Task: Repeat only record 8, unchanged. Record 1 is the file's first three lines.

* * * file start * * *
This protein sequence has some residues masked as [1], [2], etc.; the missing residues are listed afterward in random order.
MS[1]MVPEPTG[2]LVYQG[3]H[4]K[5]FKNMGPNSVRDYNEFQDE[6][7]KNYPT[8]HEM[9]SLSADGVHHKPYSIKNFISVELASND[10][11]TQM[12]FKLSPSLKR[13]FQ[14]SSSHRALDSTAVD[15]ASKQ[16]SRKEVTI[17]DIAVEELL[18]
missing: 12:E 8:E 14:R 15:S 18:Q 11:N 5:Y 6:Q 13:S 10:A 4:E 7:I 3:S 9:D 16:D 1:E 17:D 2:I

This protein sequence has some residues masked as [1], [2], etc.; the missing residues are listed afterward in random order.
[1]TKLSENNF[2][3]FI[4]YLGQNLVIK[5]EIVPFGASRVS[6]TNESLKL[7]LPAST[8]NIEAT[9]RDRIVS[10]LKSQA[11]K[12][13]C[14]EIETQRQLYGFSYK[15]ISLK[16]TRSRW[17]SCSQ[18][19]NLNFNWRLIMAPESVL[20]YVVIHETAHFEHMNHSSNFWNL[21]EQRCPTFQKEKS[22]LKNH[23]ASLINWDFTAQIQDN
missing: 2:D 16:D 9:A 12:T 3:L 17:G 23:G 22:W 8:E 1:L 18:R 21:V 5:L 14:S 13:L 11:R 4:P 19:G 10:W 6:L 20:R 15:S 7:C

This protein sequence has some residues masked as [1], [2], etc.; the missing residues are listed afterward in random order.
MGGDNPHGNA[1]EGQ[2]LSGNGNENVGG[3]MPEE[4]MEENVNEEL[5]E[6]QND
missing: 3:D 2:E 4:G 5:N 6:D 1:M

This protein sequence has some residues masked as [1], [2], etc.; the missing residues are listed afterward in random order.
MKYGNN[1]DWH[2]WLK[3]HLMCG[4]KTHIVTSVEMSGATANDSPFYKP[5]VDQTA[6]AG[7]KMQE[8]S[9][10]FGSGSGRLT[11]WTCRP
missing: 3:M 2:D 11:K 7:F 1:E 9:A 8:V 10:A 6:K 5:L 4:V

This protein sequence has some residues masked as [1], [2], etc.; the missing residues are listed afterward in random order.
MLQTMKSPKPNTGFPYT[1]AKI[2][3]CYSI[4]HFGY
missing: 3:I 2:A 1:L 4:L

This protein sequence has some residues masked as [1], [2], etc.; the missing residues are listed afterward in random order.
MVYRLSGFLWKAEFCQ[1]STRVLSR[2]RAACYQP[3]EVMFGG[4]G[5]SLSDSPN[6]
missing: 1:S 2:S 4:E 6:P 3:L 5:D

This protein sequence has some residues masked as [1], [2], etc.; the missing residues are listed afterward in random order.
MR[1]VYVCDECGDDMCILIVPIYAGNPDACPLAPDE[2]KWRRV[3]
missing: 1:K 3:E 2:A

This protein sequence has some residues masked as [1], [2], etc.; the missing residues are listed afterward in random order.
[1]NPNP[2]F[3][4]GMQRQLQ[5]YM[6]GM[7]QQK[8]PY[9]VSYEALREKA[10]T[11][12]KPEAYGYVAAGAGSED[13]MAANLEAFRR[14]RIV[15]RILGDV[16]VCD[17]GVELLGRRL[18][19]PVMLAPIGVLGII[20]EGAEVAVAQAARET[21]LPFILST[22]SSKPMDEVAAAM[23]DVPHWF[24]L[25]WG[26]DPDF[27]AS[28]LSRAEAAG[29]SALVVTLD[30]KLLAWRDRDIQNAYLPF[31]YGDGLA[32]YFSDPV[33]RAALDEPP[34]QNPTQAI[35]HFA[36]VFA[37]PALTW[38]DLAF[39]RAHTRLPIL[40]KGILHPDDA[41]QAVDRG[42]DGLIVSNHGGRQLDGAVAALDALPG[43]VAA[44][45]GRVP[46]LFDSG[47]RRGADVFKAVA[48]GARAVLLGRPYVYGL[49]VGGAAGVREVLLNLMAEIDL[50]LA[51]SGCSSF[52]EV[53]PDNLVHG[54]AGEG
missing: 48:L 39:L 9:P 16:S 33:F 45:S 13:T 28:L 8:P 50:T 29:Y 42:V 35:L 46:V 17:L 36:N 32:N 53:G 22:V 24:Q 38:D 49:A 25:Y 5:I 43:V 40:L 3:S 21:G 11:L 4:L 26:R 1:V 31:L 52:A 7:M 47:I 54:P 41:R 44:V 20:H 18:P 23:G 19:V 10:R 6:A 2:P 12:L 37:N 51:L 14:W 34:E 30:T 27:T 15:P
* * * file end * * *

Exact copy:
This protein sequence has some residues masked as [1], [2], etc.; the missing residues are listed afterward in random order.
[1]NPNP[2]F[3][4]GMQRQLQ[5]YM[6]GM[7]QQK[8]PY[9]VSYEALREKA[10]T[11][12]KPEAYGYVAAGAGSED[13]MAANLEAFRR[14]RIV[15]RILGDV[16]VCD[17]GVELLGRRL[18][19]PVMLAPIGVLGII[20]EGAEVAVAQAARET[21]LPFILST[22]SSKPMDEVAAAM[23]DVPHWF[24]L[25]WG[26]DPDF[27]AS[28]LSRAEAAG[29]SALVVTLD[30]KLLAWRDRDIQNAYLPF[31]YGDGLA[32]YFSDPV[33]RAALDEPP[34]QNPTQAI[35]HFA[36]VFA[37]PALTW[38]DLAF[39]RAHTRLPIL[40]KGILHPDDA[41]QAVDRG[42]DGLIVSNHGGRQLDGAVAALDALPG[43]VAA[44][45]GRVP[46]LFDSG[47]RRGADVFKAVA[48]GARAVLLGRPYVYGL[49]VGGAAGVREVLLNLMAEIDL[50]LA[51]SGCSSF[52]EV[53]PDNLVHG[54]AGEG
missing: 48:L 39:L 9:P 16:S 33:F 45:S 13:T 28:L 8:P 50:T 29:Y 42:V 35:L 46:V 17:L 36:N 32:N 53:G 22:V 24:Q 38:D 49:A 25:Y 5:I 43:V 40:L 3:S 21:G 11:L 4:L 26:R 1:V 31:L 52:A 7:M 47:I 54:P 41:R 44:V 20:H 18:P 23:G 19:V 10:R 6:A 2:P 12:L 37:N 51:L 14:W 34:E 30:T 27:T 15:P